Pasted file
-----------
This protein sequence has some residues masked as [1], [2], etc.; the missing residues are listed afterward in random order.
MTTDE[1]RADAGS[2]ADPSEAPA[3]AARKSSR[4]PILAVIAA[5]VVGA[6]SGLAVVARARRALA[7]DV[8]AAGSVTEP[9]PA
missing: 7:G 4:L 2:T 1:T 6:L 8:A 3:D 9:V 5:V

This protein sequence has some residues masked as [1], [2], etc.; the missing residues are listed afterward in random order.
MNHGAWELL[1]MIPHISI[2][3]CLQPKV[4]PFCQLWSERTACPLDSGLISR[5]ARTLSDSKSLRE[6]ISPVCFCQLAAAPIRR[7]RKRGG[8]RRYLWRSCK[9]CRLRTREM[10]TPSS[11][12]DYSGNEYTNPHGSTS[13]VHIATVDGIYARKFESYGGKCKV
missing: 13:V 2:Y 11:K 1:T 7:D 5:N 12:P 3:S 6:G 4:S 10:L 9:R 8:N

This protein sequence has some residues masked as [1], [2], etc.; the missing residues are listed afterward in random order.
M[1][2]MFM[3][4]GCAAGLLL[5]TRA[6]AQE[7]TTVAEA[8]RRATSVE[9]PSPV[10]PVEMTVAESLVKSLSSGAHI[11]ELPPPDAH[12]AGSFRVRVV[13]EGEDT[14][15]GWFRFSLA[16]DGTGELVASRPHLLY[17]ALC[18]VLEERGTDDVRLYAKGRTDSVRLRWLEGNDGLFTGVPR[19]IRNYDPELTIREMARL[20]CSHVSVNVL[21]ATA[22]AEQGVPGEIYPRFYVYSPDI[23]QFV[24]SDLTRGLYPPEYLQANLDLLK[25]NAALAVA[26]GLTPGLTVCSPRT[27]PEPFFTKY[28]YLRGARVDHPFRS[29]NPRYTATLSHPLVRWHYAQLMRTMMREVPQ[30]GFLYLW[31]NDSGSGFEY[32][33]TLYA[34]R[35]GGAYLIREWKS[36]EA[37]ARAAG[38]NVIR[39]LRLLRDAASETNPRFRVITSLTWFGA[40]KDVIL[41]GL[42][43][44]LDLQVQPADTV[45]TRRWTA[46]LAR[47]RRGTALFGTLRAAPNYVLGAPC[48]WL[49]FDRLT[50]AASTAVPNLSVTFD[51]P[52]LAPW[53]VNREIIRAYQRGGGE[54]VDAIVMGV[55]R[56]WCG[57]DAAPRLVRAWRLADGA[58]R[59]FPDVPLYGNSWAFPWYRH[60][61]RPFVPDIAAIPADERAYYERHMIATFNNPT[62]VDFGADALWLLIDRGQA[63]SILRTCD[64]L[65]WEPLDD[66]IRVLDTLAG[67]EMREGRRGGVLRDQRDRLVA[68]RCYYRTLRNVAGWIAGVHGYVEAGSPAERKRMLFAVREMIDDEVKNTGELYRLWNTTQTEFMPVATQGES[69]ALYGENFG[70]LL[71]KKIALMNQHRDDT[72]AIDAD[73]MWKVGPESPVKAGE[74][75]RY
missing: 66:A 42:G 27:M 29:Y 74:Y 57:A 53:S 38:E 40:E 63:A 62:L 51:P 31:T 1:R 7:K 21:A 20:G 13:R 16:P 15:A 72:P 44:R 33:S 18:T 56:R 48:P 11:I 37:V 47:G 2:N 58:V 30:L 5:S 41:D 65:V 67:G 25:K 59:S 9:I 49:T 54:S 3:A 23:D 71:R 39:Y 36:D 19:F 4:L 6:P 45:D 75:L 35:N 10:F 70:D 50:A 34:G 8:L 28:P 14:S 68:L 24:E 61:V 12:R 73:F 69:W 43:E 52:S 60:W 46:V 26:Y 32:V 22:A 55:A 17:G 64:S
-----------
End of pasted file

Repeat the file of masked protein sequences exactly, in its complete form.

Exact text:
This protein sequence has some residues masked as [1], [2], etc.; the missing residues are listed afterward in random order.
MTTDE[1]RADAGS[2]ADPSEAPA[3]AARKSSR[4]PILAVIAA[5]VVGA[6]SGLAVVARARRALA[7]DV[8]AAGSVTEP[9]PA
missing: 7:G 4:L 2:T 1:T 6:L 8:A 3:D 9:V 5:V

This protein sequence has some residues masked as [1], [2], etc.; the missing residues are listed afterward in random order.
MNHGAWELL[1]MIPHISI[2][3]CLQPKV[4]PFCQLWSERTACPLDSGLISR[5]ARTLSDSKSLRE[6]ISPVCFCQLAAAPIRR[7]RKRGG[8]RRYLWRSCK[9]CRLRTREM[10]TPSS[11][12]DYSGNEYTNPHGSTS[13]VHIATVDGIYARKFESYGGKCKV
missing: 13:V 2:Y 11:K 1:T 7:D 5:N 12:P 3:S 6:G 4:S 10:L 9:R 8:N

This protein sequence has some residues masked as [1], [2], etc.; the missing residues are listed afterward in random order.
M[1][2]MFM[3][4]GCAAGLLL[5]TRA[6]AQE[7]TTVAEA[8]RRATSVE[9]PSPV[10]PVEMTVAESLVKSLSSGAHI[11]ELPPPDAH[12]AGSFRVRVV[13]EGEDT[14][15]GWFRFSLA[16]DGTGELVASRPHLLY[17]ALC[18]VLEERGTDDVRLYAKGRTDSVRLRWLEGNDGLFTGVPR[19]IRNYDPELTIREMARL[20]CSHVSVNVL[21]ATA[22]AEQGVPGEIYPRFYVYSPDI[23]QFV[24]SDLTRGLYPPEYLQANLDLLK[25]NAALAVA[26]GLTPGLTVCSPRT[27]PEPFFTKY[28]YLRGARVDHPFRS[29]NPRYTATLSHPLVRWHYAQLMRTMMREVPQ[30]GFLYLW[31]NDSGSGFEY[32][33]TLYA[34]R[35]GGAYLIREWKS[36]EA[37]ARAAG[38]NVIR[39]LRLLRDAASETNPRFRVITSLTWFGA[40]KDVIL[41]GL[42][43][44]LDLQVQPADTV[45]TRRWTA[46]LAR[47]RRGTALFGTLRAAPNYVLGAPC[48]WL[49]FDRLT[50]AASTAVPNLSVTFD[51]P[52]LAPW[53]VNREIIRAYQRGGGE[54]VDAIVMGV[55]R[56]WCG[57]DAAPRLVRAWRLADGA[58]R[59]FPDVPLYGNSWAFPWYRH[60][61]RPFVPDIAAIPADERAYYERHMIATFNNPT[62]VDFGADALWLLIDRGQA[63]SILRTCD[64]L[65]WEPLDD[66]IRVLDTLAG[67]EMREGRRGGVLRDQRDRLVA[68]RCYYRTLRNVAGWIAGVHGYVEAGSPAERKRMLFAVREMIDDEVKNTGELYRLWNTTQTEFMPVATQGES[69]ALYGENFG[70]LL[71]KKIALMNQHRDDT[72]AIDAD[73]MWKVGPESPVKAGE[74][75]RY
missing: 66:A 42:G 27:M 29:Y 74:Y 57:A 53:S 38:E 40:E 63:A 62:L 51:P 31:T 1:R 7:K 21:A 20:G 13:R 16:P 15:A 72:P 44:R 33:S 18:T 56:R 48:P 11:I 37:V 47:G 2:N 58:V 30:L 5:S 41:D 65:V 67:G 25:K 59:S 9:I 49:T 54:S 3:A 23:D 71:R 39:Y 36:D 19:F 4:L 6:P 45:D 75:L 35:N 10:F 70:D 50:A 34:G 8:L 28:P 14:S 68:L 24:E 61:V 12:R 73:F 69:W 43:E 52:S 60:W 46:V 26:Y 32:V 22:A 55:A 17:G 64:S